It might seem like those high food prices haven't arrived at the supermarket yet, but they're really starting to. You're getting less, which is the same as paying more:
American supermarkets are epics of excess: it often seems like every item in the store comes in a "Jumbo" size or has "Bonus!" splashed across the label. But is it possible that the amount of food Americans are buying is, in fact... shrinking? Well, yes. Soaring commodity and fuel prices are driving up costs for manufacturers; faced with a choice between raising prices (which consumers would surely notice) or quietly putting fewer ounces in the bag, carton or cup (which they generally don't) manufacturers are choosing the latter. This month, Kellogg's started shipping Apple Jacks,, Corn Pops, and Honey Smacks containing an average of 2.4 fewer ounces per box.
Similar reductions have recently happened or are on the horizon for many other products: Tropicana orange juice containers are shrinking from 96 ounces to 89; Wrigley's is dropping its the 17-stick PlenTPak in favor of the 15-stick Slim Pack; Dial soap bars now weigh half an ounce less, and that's even before they melt in the shower. Containers of Country Crock spread, Edy's and Breyer's have all slimmed down as well (although that may not necessarily be a bad thing).'s mayonnaise and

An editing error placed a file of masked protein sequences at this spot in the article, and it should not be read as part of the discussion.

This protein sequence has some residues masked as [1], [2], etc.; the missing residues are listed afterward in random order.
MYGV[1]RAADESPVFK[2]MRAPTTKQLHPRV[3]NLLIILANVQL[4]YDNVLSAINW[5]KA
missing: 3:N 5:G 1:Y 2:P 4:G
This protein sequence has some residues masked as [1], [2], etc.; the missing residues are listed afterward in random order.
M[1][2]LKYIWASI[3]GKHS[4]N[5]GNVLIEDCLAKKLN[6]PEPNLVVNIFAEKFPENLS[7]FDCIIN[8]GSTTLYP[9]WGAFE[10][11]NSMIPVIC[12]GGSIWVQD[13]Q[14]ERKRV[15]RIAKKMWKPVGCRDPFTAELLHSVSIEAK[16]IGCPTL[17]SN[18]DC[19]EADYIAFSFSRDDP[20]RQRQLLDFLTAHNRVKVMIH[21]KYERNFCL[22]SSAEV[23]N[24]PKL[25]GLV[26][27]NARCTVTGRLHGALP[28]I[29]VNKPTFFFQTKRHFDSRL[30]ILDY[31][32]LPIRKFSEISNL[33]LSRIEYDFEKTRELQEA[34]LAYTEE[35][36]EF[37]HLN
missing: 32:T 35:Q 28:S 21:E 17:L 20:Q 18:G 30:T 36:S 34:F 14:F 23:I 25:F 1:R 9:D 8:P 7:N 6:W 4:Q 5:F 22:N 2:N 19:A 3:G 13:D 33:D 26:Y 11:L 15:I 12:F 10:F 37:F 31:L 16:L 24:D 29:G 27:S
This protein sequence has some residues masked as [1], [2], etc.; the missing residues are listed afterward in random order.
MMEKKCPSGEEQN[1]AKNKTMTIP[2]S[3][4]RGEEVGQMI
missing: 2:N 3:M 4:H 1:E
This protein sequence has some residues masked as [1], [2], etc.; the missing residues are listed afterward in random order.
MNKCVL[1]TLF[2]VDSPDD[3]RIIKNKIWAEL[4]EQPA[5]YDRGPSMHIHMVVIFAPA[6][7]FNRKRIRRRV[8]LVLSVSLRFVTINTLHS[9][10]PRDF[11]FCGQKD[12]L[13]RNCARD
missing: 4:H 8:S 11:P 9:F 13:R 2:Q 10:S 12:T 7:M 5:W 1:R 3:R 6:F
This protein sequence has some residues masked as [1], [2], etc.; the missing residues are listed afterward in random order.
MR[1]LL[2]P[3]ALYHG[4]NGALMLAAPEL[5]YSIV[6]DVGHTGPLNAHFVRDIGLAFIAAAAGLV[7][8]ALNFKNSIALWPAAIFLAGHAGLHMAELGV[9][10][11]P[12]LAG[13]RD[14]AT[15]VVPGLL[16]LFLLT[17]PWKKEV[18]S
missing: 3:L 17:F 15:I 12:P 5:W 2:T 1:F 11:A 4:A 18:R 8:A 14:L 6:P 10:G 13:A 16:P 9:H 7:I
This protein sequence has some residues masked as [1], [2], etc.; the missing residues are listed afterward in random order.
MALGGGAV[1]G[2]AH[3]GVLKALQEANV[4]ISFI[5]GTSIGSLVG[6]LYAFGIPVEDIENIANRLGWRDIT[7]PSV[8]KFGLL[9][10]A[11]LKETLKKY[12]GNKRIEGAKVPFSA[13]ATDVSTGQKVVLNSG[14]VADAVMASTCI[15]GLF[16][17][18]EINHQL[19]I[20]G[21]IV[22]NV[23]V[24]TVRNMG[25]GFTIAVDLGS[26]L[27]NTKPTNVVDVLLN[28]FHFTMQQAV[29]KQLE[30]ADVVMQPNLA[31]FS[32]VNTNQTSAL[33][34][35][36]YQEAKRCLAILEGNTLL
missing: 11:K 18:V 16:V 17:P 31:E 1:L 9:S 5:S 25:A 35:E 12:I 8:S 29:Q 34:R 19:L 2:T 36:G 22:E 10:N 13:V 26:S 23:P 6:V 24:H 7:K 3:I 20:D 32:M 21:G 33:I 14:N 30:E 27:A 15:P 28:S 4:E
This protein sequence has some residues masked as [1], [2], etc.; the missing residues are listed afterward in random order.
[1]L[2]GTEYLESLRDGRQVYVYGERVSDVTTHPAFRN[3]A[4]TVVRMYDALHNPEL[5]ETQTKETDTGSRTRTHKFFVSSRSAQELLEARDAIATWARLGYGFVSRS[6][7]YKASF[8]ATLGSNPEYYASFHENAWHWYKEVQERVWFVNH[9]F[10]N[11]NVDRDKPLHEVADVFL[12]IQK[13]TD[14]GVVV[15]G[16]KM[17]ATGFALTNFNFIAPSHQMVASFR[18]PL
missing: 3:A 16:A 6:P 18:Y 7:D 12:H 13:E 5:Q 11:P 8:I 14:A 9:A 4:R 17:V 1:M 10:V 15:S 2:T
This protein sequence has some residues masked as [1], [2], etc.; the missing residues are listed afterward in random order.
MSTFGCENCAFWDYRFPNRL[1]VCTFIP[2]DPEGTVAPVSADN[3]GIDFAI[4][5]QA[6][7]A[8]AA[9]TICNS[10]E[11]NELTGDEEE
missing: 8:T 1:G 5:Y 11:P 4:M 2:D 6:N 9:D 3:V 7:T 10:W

This is OK by me; seems like a reasonable response, as long as the labels aren't misleading. As someone who tries to shop for one, I find the portions and sizes out there appallingly huge. I usually end up buying something meant for a family of four and breaking it down into smaller units. Some of the stuff spoils before I can eat it all, and I'm sick and tired of the rest by the time it's all gone. That's one of the downsides of living in such a family-friendly town. Everything is geared toward those damn families.